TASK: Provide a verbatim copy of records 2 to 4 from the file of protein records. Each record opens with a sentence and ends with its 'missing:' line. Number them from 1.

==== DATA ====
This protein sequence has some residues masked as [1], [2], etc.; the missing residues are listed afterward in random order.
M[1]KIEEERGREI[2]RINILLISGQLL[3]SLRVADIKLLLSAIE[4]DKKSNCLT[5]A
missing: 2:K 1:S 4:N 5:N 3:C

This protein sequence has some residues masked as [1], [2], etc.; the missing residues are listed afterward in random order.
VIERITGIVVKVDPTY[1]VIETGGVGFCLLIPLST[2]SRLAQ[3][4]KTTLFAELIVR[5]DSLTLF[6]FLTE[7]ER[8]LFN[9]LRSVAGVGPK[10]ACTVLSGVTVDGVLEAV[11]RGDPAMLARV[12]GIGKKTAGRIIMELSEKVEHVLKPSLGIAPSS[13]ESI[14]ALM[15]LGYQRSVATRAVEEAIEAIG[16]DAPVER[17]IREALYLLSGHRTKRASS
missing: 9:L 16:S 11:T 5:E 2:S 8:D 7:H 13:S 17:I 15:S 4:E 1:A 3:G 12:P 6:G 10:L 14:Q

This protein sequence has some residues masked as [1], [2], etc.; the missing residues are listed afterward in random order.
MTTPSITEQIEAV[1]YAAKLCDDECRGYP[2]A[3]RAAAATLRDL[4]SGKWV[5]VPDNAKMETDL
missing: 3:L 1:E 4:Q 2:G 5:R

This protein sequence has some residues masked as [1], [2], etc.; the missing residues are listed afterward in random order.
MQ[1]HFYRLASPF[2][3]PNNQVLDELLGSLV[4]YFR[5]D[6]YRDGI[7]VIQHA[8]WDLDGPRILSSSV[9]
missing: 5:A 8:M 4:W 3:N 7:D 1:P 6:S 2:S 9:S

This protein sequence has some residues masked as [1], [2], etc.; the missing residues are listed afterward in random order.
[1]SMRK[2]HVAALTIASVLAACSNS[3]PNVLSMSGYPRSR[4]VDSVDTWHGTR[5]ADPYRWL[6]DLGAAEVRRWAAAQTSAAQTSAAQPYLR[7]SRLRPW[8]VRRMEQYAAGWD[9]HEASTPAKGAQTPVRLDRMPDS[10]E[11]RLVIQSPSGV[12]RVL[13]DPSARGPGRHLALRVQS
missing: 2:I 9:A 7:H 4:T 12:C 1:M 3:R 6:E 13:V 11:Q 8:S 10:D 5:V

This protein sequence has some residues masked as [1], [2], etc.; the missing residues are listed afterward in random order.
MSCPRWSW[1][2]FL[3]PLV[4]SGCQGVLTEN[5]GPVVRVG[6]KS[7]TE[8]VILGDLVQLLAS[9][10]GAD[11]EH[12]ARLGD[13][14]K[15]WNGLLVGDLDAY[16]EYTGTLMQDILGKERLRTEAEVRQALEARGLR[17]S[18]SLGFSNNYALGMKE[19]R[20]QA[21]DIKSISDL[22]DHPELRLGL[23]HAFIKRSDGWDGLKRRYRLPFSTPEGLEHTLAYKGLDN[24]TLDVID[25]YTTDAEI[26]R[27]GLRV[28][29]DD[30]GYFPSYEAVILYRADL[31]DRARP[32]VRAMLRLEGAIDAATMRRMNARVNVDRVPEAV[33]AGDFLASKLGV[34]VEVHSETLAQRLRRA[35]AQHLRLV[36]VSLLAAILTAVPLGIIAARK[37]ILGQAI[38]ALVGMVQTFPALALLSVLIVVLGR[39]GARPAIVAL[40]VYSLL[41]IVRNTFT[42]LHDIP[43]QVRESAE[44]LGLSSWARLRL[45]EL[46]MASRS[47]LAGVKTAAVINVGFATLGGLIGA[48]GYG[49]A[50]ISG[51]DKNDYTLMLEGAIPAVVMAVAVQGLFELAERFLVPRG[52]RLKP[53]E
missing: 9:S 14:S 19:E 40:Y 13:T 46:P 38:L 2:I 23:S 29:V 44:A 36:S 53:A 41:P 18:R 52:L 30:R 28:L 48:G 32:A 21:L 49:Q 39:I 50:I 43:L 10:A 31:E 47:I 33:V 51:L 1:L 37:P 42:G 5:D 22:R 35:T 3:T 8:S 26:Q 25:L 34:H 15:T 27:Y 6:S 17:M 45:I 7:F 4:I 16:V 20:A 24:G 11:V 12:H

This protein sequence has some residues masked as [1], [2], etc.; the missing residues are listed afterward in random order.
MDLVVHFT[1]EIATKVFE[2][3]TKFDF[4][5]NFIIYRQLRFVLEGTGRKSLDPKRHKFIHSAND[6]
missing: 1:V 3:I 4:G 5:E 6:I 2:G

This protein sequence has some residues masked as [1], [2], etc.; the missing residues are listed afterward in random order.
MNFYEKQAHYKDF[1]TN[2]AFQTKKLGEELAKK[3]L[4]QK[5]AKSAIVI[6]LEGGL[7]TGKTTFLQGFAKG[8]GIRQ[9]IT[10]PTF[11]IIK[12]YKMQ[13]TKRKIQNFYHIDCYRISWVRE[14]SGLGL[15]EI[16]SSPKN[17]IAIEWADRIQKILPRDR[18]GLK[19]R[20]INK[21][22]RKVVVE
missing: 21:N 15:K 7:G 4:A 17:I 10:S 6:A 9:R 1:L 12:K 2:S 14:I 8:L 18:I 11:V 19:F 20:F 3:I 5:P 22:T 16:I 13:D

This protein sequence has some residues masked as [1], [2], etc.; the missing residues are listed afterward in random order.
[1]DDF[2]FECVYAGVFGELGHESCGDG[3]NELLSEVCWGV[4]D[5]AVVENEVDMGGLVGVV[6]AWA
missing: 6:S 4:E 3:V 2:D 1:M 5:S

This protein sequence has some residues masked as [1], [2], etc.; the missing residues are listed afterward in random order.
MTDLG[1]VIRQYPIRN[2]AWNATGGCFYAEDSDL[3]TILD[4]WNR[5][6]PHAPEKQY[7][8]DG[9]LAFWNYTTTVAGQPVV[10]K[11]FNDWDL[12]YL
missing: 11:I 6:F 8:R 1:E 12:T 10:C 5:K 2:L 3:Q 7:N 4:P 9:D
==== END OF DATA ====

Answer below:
This protein sequence has some residues masked as [1], [2], etc.; the missing residues are listed afterward in random order.
VIERITGIVVKVDPTY[1]VIETGGVGFCLLIPLST[2]SRLAQ[3][4]KTTLFAELIVR[5]DSLTLF[6]FLTE[7]ER[8]LFN[9]LRSVAGVGPK[10]ACTVLSGVTVDGVLEAV[11]RGDPAMLARV[12]GIGKKTAGRIIMELSEKVEHVLKPSLGIAPSS[13]ESI[14]ALM[15]LGYQRSVATRAVEEAIEAIG[16]DAPVER[17]IREALYLLSGHRTKRASS
missing: 9:L 16:S 11:T 5:E 2:S 8:D 7:H 13:S 17:I 15:S 4:E 1:A 3:G 12:P 6:G 10:L 14:Q

This protein sequence has some residues masked as [1], [2], etc.; the missing residues are listed afterward in random order.
MTTPSITEQIEAV[1]YAAKLCDDECRGYP[2]A[3]RAAAATLRDL[4]SGKWV[5]VPDNAKMETDL
missing: 3:L 1:E 4:Q 2:G 5:R

This protein sequence has some residues masked as [1], [2], etc.; the missing residues are listed afterward in random order.
MQ[1]HFYRLASPF[2][3]PNNQVLDELLGSLV[4]YFR[5]D[6]YRDGI[7]VIQHA[8]WDLDGPRILSSSV[9]
missing: 5:A 8:M 4:W 3:N 7:D 1:P 6:S 2:S 9:S